- Personality differences -- Some kids are simply born risk takers.
- Learned behavior -- Younger sibs learn by watching their older brothers and sisters, so they can skip some trial and error
- Sibling rivalry -- Believe it or not, the statistics bear this out. Younger brothers who were separated from their older sib by less than five years were more likely to take risks, especially when/if they competed in similar categories. An attempt to stand out, maybe?
All three causes seem plausible, but I think the experts are missing one big one here: parental experience/benign neglect. With our first children, we tend to freak out over every. little. thing. If the Cheerio drops on the floor, we quickly whisk it away. If he approaches a skateboard at age 3, we redirect him to a more age-appropriate toy. But by the time there are two kids on the scene, we've learned to relax a bit. A combination of parental experience and lack of time (because, really, who can hover when there's a toddler and preschooler running around the house?) generally leads to a more relaxed style of parenting, a live-and-let-live attitude that gives kids the freedom to try things. Other parents freak out when my boys climb ever higher in the tree. This many kids into it, I trust them enough to let them try. I also, to tell you the truth, would rather spend my time chatting with other parents at the park than harping at my kids to stay out of the trees. See what I mean by benign neglect?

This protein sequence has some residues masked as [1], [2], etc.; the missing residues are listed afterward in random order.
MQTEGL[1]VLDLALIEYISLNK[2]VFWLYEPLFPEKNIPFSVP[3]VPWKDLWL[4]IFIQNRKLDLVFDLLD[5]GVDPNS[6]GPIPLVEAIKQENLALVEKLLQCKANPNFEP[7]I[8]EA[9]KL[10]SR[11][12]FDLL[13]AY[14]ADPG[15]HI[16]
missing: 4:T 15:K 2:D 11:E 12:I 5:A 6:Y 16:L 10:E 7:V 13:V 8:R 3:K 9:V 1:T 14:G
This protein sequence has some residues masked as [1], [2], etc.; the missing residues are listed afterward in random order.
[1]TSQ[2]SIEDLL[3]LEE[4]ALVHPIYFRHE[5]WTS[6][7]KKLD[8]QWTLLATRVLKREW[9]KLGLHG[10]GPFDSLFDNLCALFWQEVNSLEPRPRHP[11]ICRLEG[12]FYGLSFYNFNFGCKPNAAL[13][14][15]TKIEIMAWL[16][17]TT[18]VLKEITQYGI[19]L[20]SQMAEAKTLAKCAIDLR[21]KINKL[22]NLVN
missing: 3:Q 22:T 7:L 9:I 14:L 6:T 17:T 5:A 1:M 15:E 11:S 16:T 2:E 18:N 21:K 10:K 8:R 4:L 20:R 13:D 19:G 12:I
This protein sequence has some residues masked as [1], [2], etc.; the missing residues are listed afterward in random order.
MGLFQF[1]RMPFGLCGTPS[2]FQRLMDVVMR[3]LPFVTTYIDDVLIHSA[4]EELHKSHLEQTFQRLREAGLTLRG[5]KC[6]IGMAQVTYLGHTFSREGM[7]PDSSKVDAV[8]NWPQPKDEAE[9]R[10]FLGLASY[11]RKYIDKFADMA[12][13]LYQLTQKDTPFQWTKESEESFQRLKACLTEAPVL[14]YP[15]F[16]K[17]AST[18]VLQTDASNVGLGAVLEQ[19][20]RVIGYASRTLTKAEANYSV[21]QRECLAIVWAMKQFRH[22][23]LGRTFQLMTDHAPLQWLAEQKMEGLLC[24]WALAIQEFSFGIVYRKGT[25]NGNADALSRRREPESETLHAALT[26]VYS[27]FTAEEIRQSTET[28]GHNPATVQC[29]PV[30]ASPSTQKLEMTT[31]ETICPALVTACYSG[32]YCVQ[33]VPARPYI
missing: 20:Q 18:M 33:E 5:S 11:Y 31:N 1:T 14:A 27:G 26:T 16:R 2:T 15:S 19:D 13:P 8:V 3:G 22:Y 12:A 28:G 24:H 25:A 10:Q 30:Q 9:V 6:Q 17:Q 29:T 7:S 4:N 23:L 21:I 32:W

What about you? Are your younger boys more likely to take risks? Why (or why not)?
Sunday, July 18, 2010
Wednesday, July 14, 2010
For the most part, I thought I'd been spared that angst. As a mother of four boys, I don't have to deal with Halloween costumes that barely cover their midriffs or short-shorts emblazoned with the word "Juicy." But as a recent blog post at Sociological Images pointed out, boys are not immune from sexualization.
Jayden Smith, the 11-year-old star of Karate Kid, is admired for his abs. Apparently, he's also a self-proclaimed "great kisser." More distubring than that, however, is the fact that almost no one seems disturbed by these facts. Would we accept and tolerate the same behavior and treatment of an 11-year-old girl?
I'll admit it: The fact that he had a girlfriend in the newest Karate Kid seemed a bit odd to me. In Karate Kid I, the protagonist was a high school student. Here, he's barely in middle school. But beyond that, I hadn't given any thought to the fact that maybe -- maybe -- we tolerate certain sexual images, behaviors and casting as OK for boys but not OK for girls.
Sociological Images also ran photos of 16-year-old Justin Bieber with 29-year-old Kim Kardashian. And while the photos don't seem particularly disturbing (at least not compared with the site of Miley Cyrus tramping around in next-to-nothing), the author brings up an excellent point: What if the roles were reversed? Would we accept such photos of a 16-year-old girl with a 29-year-old man? Why do we tolerate provocative photos of young boys with older women? Could it be that a double standard is still in place?
"We accept the idea of boys being sexual, or sexually interested, at younger ages than girls, and any interest they show in older girls or women is a sign of their sexual precocity..." writes gwen. Think about that. Sub-consciously, are our expecatations for our sons different from those for our daughters? Why?